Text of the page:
By John Wildermuth, SAN FRANCISCO CHRONICLE
July 24, 2020
With 12 ballot measures already scheduled for a vote in California in November, the first initiative has qualified for the 2022 election, with two others well on the way.
A measure that would raise the 45-year-old limit on some medical malpractice awards will be on the November ballot in 2022 after backers decided against taking their chances this fall.
While the “Fairness for Injured Patients Act” had by March collected far more than the 623,212 signatures needed to qualify for this year’s ballot, the uncertainty caused by the coronavirus pandemic convinced supporters to hold off.
“It was a tough decision,” said Jamie Court, president of Consumer Watchdog, which is backing the initiative. But with the virus raging through the state and the economy in recession, he said, it’s uncertain how willing voters will be to back any measure talking about money.
If the past is any indication, the initiative campaign could turn into a high-spending battle between trial lawyers looking to get more money for their clients and doctors anxious to avoid higher malpractice awards. And with doctors and other medical professionals the heroes of the pandemic, initiative supporters decided November might not be the best time for that fight.
In 2014, Proposition 46, which would have raised the $250,000 limit on quality-of-life and survivor benefits set by the Legislature in 1975, was overwhelmingly rejected by voters. But that initiative also would have required hospitals to test some doctors for alcohol and drugs and made doctors consult a statewide database on patients’ prescription-drug histories before prescribing certain medicines.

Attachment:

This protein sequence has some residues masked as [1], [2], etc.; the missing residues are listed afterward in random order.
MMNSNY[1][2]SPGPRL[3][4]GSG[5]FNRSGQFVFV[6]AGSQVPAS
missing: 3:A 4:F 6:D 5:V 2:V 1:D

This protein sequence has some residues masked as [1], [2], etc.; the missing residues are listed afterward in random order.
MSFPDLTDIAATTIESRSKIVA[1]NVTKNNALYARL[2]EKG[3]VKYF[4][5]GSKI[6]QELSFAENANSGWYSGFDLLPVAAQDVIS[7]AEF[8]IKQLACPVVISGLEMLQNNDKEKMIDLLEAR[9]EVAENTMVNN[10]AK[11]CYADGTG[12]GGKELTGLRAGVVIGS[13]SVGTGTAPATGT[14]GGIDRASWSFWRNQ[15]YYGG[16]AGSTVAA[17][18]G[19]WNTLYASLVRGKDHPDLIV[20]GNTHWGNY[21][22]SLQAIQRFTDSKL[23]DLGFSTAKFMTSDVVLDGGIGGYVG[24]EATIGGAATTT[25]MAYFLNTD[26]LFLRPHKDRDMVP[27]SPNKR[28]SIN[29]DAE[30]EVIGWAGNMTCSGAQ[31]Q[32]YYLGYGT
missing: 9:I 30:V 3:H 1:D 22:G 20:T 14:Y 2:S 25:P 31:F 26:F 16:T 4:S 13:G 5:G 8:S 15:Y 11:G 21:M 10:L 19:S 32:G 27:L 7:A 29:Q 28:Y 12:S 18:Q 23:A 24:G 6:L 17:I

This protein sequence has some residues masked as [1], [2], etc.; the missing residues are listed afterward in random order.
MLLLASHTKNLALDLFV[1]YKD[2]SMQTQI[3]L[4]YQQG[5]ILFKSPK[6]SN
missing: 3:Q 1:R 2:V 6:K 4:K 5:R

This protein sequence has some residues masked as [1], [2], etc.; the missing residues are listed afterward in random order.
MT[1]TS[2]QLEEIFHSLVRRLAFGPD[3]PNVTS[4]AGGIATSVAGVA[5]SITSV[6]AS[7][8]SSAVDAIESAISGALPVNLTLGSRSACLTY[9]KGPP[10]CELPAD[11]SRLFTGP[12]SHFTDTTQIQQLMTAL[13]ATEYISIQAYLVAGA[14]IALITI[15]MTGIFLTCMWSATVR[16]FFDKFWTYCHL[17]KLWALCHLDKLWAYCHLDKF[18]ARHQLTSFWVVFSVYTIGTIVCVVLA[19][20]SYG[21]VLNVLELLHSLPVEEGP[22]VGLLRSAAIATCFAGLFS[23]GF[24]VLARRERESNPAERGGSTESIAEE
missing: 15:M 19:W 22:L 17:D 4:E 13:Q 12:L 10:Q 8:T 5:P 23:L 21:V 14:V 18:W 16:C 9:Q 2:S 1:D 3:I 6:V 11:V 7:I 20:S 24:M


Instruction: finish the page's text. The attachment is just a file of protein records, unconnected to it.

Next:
The new initiative focuses only on malpractice. Arguing that $250,000 today is the same as $50,000 in 1975, the ballot measure would raise the quality-of-life limits by the annual cost-of-living increases since 1975 and continue those increases into the future.
It would also eliminate any cap in cases of catastrophic injury, such as death, permanent disability and permanent disfigurement, and drop a 1987 limit on contingency fees lawyers can collect if they win a catastrophic malpractice case.
Two other potential initiatives also are aiming for 2022, thanks to a boost from the courts.
Backers of a measure that would allow sports betting and dice games at California Indian casinos and another that would set tougher rules for reducing plastic waste each reported in February that they had collected 25% of the signatures needed to make the November 2020 ballot. But California’s shelter-in-place orders and social distancing rules, prompted by the fight against the coronavirus, all but ended signature-gathering efforts.
The two measures faced July deadlines for submitting their needed signatures, but a Sacramento court gave both groups extensions to make up for the time they were in effect banned from collecting signatures.
The plastic recycling measure now has until Sept. 28 to obtain the 623,212 valid signatures needed for the initiative, while the Indian gambling effort has until Oct.12 to collect the 997,139 required for the constitutional amendment.
John Wildermuth is a San Francisco Chronicle staff writer. Email: [email protected] Twitter; @jfwildermuth